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Volvo EX30 2024 review

The EX30 is instantly recognisable as a contemporary Volvo. (Image: James Cleary)
  • PowertrainPermanent magnet synchronous motor(s) / single-speed auto
  • Battery Capacity  69kWh
  • Battery typelithium ion
  • Range460 - 480km (WLTP)
  • Plug typeCCS Combo2
  • DC charge rate153kW
  • AC charge rate11kW 
  • Motor output200kW/343Nm - 315kW/543Nm 
  • Efficiency17.5 - 18.0kWh/100km
Complete Guide to Volvo EX30

While the transition from combustion to electric vehicles continues to generate much hand wringing and gnashing of teeth across the automotive world, Volvo is calmly sitting in the EV lotus position, sure of its strategy and continuing to roll out new models in accordance with it.

The famous Swedish maker is aiming for a full-electric product line-up globally by 2030 and to be carbon-neutral as an entity in 2040. And the local operation is pushing that bit harder by committing to a pure-EV range here by 2026.

And the latest step in achieving that goal has arrived in the shape of the Volvo EX30, a compact electric SUV, offered in three grades and two motor configurations to compete with the likes of the Kia Niro Electric, Mini Cooper Electric and Renault Megane E-Tech, while also chipping away at the pricier BMW iX2 or next-size-up options like the Hyundai’s Ioniq 5, Tesla Model Y and Subaru Solterra/Toyota bZ4X twins.

CarsGuide attended the EX30 launch drive, starting in Adelaide, South Australia and winding into the hills around the Barossa Valley to the city’s north. So, stay with us to find out how this significant Scandinavian newcomer shapes up.

Price and features – Does it represent good value for the price? What features does it come with?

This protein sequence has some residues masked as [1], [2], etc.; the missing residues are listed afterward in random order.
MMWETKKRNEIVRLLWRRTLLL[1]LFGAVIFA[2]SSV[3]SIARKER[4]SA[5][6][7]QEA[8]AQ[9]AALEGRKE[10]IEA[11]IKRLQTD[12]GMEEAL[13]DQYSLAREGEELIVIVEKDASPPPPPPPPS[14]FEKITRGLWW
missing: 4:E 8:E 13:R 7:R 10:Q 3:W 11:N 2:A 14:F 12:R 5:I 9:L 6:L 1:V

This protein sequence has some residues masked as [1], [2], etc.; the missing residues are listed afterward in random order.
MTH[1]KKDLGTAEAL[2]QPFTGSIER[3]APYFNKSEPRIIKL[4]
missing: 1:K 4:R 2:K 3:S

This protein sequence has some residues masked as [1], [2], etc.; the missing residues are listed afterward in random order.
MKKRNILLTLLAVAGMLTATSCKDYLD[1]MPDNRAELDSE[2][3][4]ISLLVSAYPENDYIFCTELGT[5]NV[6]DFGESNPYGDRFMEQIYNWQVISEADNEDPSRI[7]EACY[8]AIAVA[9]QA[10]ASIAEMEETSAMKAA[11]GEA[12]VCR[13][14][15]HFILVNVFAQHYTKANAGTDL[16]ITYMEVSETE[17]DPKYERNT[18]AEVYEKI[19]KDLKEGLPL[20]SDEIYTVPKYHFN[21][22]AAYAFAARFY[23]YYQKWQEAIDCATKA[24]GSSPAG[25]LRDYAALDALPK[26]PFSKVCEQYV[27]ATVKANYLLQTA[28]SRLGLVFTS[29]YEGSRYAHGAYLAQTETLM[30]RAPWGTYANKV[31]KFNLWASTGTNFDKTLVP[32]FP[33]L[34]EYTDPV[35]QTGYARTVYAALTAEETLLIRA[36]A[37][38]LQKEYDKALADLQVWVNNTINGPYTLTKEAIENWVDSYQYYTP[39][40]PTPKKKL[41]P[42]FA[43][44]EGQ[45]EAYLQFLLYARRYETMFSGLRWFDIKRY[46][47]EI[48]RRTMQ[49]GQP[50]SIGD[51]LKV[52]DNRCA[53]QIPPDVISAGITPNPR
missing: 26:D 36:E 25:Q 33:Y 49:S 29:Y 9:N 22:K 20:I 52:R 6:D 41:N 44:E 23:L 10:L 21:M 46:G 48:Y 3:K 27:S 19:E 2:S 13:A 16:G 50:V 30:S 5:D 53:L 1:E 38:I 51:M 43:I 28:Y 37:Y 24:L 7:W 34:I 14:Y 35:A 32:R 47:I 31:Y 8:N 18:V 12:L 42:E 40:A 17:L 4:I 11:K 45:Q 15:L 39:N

The EX30 is offered in three models, the Single-Motor Extended Range in Plus grade at $59,990, before on-road costs, or Ultra spec at $64,990. The Twin Motor Performance Ultra weighs in at $69,990.

That puts it in the same part of the world as other small Euro EV SUVs like the Mini Cooper SE ($64,975-$65,325) and recently released Renault Megane E-Tech ($64,990). As well as the Kia Niro Electric ($66,590-$72,360).

But it also puts the squeeze on BMW’s new iX2 ($82,900-$85,700) and slightly bigger contenders like the (non-N) Hyundai Ioniq 5 ($65,000-$84,000), Tesla Model Y ($63,500-$82,900), Subaru Solterra ($69,990-$76,990) and Toyota bZ4X ($66,000-$74,900).

The EX30 starts at $59,990, before on-roads. (Image: James Cleary) The EX30 starts at $59,990, before on-roads. (Image: James Cleary)

Aside from the standard safety and performance tech covered separately a little later, the entry-level Plus version of the EX30 Single-Motor Extended Range features a solid list of standard equipment, including a ‘dual tone’ roof treatment, ‘Digital Key’ (remote lock/unlock and low-speed car manoeuvring via smartphone), wireless charging, ambient lighting, Harman Kardon audio, wireless Apple CarPlay and (voice-activated) Google functionality, in-built navigation, dual-zone climate control, power-operated tailgate, front parking sensors, adaptive cruise control, LED head-, tail-lights and DRLs, rain-sensing wipers, 19-inch alloy rims and a 12.3-inch (portrait) tablet display for virtually all media and car functions (updated over-the-air).

12.3-inch tablet display pictured. 12.3-inch tablet display pictured.

Step up to the Ultra grade (in single or twin motor) and additional fruit includes a (fixed) panoramic roof, 360-degree camera view, ‘Park Assist Pilot’, electrically adjustable heated front seats (with four-way lumbar adjust), tinted rear windows, a heated steering wheel and 20-inch alloys.

Interestingly, the nine-speaker, 1040W Harman Kardon audio set-up is driven through a single sound bar-style installation across the dash at the base of the windscreen. Sound quality is top-shelf and Volvo says this centralisation not only liberates space in the doors and elsewhere but reduces weight and material use.

Overall, within its minimalist approach, the EX30 stacks up well in terms of included features for the asking price and relative to its competitors.